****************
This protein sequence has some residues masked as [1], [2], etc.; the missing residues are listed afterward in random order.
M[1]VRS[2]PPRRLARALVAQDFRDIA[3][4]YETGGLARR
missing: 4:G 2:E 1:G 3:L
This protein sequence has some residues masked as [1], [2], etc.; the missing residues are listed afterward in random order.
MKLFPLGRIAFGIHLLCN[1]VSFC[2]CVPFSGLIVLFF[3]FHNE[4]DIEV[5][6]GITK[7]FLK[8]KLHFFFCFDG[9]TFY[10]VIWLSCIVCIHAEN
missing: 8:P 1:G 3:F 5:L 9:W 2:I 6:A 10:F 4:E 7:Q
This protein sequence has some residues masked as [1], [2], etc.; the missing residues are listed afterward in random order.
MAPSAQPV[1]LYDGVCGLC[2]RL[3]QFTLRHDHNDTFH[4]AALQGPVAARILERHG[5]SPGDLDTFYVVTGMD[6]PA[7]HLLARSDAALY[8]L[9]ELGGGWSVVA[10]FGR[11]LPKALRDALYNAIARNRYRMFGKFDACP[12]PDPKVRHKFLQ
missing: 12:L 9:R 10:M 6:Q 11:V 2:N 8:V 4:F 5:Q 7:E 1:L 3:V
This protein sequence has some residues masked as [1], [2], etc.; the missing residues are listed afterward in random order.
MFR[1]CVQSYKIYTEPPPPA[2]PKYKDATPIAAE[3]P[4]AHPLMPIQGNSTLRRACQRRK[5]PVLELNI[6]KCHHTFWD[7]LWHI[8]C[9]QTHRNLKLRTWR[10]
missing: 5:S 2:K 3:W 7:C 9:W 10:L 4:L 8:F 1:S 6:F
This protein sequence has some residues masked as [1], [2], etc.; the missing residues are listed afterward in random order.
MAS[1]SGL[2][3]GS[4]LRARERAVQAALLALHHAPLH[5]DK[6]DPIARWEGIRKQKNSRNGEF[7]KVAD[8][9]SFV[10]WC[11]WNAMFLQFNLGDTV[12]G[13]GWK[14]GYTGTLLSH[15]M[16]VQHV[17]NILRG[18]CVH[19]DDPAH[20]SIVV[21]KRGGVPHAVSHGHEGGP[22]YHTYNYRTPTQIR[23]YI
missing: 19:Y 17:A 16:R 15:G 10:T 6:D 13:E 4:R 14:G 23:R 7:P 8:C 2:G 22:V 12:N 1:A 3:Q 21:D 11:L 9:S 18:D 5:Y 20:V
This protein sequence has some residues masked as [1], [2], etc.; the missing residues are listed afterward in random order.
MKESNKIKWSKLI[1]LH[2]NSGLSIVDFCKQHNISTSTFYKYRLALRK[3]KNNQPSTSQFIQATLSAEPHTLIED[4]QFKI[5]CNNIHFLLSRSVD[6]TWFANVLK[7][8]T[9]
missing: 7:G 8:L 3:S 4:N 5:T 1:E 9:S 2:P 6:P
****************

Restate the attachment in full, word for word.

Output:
This protein sequence has some residues masked as [1], [2], etc.; the missing residues are listed afterward in random order.
M[1]VRS[2]PPRRLARALVAQDFRDIA[3][4]YETGGLARR
missing: 4:G 2:E 1:G 3:L
This protein sequence has some residues masked as [1], [2], etc.; the missing residues are listed afterward in random order.
MKLFPLGRIAFGIHLLCN[1]VSFC[2]CVPFSGLIVLFF[3]FHNE[4]DIEV[5][6]GITK[7]FLK[8]KLHFFFCFDG[9]TFY[10]VIWLSCIVCIHAEN
missing: 8:P 1:G 3:F 5:L 9:W 2:I 6:A 10:F 4:E 7:Q
This protein sequence has some residues masked as [1], [2], etc.; the missing residues are listed afterward in random order.
MAPSAQPV[1]LYDGVCGLC[2]RL[3]QFTLRHDHNDTFH[4]AALQGPVAARILERHG[5]SPGDLDTFYVVTGMD[6]PA[7]HLLARSDAALY[8]L[9]ELGGGWSVVA[10]FGR[11]LPKALRDALYNAIARNRYRMFGKFDACP[12]PDPKVRHKFLQ
missing: 12:L 9:R 10:M 6:Q 11:V 2:N 8:V 4:F 5:Q 7:E 1:L 3:V
This protein sequence has some residues masked as [1], [2], etc.; the missing residues are listed afterward in random order.
MFR[1]CVQSYKIYTEPPPPA[2]PKYKDATPIAAE[3]P[4]AHPLMPIQGNSTLRRACQRRK[5]PVLELNI[6]KCHHTFWD[7]LWHI[8]C[9]QTHRNLKLRTWR[10]
missing: 5:S 2:K 3:W 7:C 9:W 10:L 4:L 8:F 1:S 6:F
This protein sequence has some residues masked as [1], [2], etc.; the missing residues are listed afterward in random order.
MAS[1]SGL[2][3]GS[4]LRARERAVQAALLALHHAPLH[5]DK[6]DPIARWEGIRKQKNSRNGEF[7]KVAD[8][9]SFV[10]WC[11]WNAMFLQFNLGDTV[12]G[13]GWK[14]GYTGTLLSH[15]M[16]VQHV[17]NILRG[18]CVH[19]DDPAH[20]SIVV[21]KRGGVPHAVSHGHEGGP[22]YHTYNYRTPTQIR[23]YI
missing: 19:Y 17:A 16:R 15:G 10:T 6:D 13:E 4:R 14:G 23:R 7:P 8:C 2:G 22:V 12:N 1:A 3:Q 21:D 11:L 9:S 18:D 5:Y 20:V
This protein sequence has some residues masked as [1], [2], etc.; the missing residues are listed afterward in random order.
MKESNKIKWSKLI[1]LH[2]NSGLSIVDFCKQHNISTSTFYKYRLALRK[3]KNNQPSTSQFIQATLSAEPHTLIED[4]QFKI[5]CNNIHFLLSRSVD[6]TWFANVLK[7][8]T[9]
missing: 7:G 8:L 3:S 4:N 5:T 1:E 9:S 2:P 6:P